Will we let Paul Gerhardt teach us, or will we ignore him?
One of Cyberbrethren’s readers sends in this fascinating account offering more detail of just what Paul Gerhardt was up against. These details are very often downplayed or ignored. All those Lutherans out there pining about what’s so "wrong" about orthodox Lutheranism’s supposed stubborn and unloving attitude toward non-Lutheran churches need to keep in mind that finally there is no possibility of agreement between those who deny the chief parts of the Small Catechism and those who confess them. Efforts today to move away from the classic expressions of genuine Lutheranism and ape the worship styles and forms of non-denominationalism while claiming that in so doing we can retain the substance of Lutheranism are equally unwise and dangerous. Will we ignore the lessons that history teach us? Thanks to Michael Zamzow for these comments and his translation. By the way, I’ve placed copies of paintings of the Lutheran Divine service in the age of Lutheran Orthodoxy in various places in Germany, throughout this post, so you can have some sense of what Lutheran worship services were like in the days of Paul Gerhardt. Some might say, "No, those can’t be Lutheran services, they look Roman Catholic." Look again. Notice how they feature the distribution of the Blessed Sacrament of the Altar in
both kinds! A dead give-away that you are looking at a Lutheran Divine Service. Also, in my studies, the manner in which the Sacrament is depicted follows the similar pattern of depiction common in every painting of Lutheran worship from the 16th century forward, persons in the same general configuration, etc. Interesting, no? [Disclaimer: No, I'm not suggesting every pastor run out and thrown on a chausable and start doing it this way. Changes in matters like this take a long time and a lot of teaching. The reason I show these paintings is to dispel the mythology that Lutheranism in its golden years was basically "low church" and "little liturgy." The move toward playing down liturgy and ceremony and beautiful ornamentation came in as a result of Pietism, not as a result of the Reformation.]
Mike writes "The website of Luther in Braunschweig has a great short biography of Gerhardt. The
description of what Gerhardt was up against is described in a way that shakes us out of our Rodney King illusions. Here is a hasty translation. Can one really appreciate Gerhardt if one plays down his orthodox
Lutheran commitment. Do his hymns speak from the depths if they are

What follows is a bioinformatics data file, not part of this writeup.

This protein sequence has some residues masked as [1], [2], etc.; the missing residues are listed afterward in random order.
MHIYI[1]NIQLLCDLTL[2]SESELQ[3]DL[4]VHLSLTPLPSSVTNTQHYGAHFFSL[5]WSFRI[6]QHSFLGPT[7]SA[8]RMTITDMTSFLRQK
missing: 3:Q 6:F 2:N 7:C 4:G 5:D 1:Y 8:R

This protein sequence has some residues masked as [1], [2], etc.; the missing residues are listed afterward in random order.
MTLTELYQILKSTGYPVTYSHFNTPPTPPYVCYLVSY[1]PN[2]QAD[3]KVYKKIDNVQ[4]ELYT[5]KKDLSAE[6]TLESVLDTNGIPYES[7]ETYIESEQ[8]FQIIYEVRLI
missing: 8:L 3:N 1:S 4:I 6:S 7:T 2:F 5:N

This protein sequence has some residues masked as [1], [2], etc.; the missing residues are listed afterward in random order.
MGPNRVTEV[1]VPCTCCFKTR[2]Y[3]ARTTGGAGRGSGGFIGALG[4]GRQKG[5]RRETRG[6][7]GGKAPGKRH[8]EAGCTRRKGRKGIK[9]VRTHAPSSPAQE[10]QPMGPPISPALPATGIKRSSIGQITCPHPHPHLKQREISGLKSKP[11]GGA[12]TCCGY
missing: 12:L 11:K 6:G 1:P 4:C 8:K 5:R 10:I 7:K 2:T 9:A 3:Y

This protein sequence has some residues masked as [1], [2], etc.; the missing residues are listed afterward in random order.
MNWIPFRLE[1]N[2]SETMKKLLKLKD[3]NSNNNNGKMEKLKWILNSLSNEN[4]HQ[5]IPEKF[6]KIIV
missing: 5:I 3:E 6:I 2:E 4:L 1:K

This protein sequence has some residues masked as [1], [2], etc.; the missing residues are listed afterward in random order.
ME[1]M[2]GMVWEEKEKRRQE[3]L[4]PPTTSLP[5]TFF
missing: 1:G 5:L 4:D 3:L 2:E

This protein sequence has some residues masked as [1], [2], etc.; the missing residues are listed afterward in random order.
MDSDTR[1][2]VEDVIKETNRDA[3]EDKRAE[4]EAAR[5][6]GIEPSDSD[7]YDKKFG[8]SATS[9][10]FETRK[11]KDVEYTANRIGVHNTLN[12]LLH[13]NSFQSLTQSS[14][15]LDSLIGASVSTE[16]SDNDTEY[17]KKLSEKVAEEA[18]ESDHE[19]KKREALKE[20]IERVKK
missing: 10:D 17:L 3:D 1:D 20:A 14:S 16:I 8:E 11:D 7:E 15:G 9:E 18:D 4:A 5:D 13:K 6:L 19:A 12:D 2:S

made shallow expressions of a generic Protestantism?" Here is his translation:
"The Calvinists at that time behaved toward Lutherans with the same arrogance with which the representatives of "modern", so-called historical-critical Biblical interpretation behave toward those Christians who "still" consider the Bible to be God’s Word. Calvin had asserted for himself the claim that he actually understood Luther better than Luther understood himself. In the catechism of the Calvinists (<i>Heidleberg Catechism</i> the question (78) is posed: "Do bread and wine become the real Body and the Blood of Christ?" The answer is a clear "no" with the additional comment: "so the holy bread in the supper does not become the Body of Christ itself, even if the sacrament is traditionally called the body of Christ." And the Holy Mass is shortly thereafter termed "blasted idolotry." With these statements the Calvinists targeted not just the Roman, but equally the Lutheran Mass.
For decades Calvinist minded preachers tried to gain influence in Berlin. In 1613 Elector John Sigismund fell away from the Lutheran confession and converted to the Reformed faith. There
was an uproar in Berlin in 1615. The trigger was iconoclasm which took place in the Berlin cathedral. The year before the church had been confiscated from the Lutherans and turned over to the Calvinists even though there was only a handful of them in Berlin. They consisted for the most part of courtiers and the court preacher who were of Reformed background.
The Calvinists removed all the precious art from the ancient cathedral. They tore the crucifixes out and shattered the pictures whose rubble the threw in the river. They smashed the baptismal font and
eliminated the altars. The left the house of God barren and empty except for a simple table in the chancel. After that the majority of Berliners, who were of a Lutheran persuasion,–the Berliners were still pious back then!–defended themselves with public uproar.
Over the years the Calvinists tried again and again to assert themselves and were supported in their efforts by the Elector. Thus the conflicts escalated –exacerbated by the Great Elector abolishing the subscription of pastors to the Formula of Concord. With the renewal of an edict from 1614 he forbade clergy to speak about the matter from the pulpit. He forbade his subjects to study theology and philosophy in Wittenberg."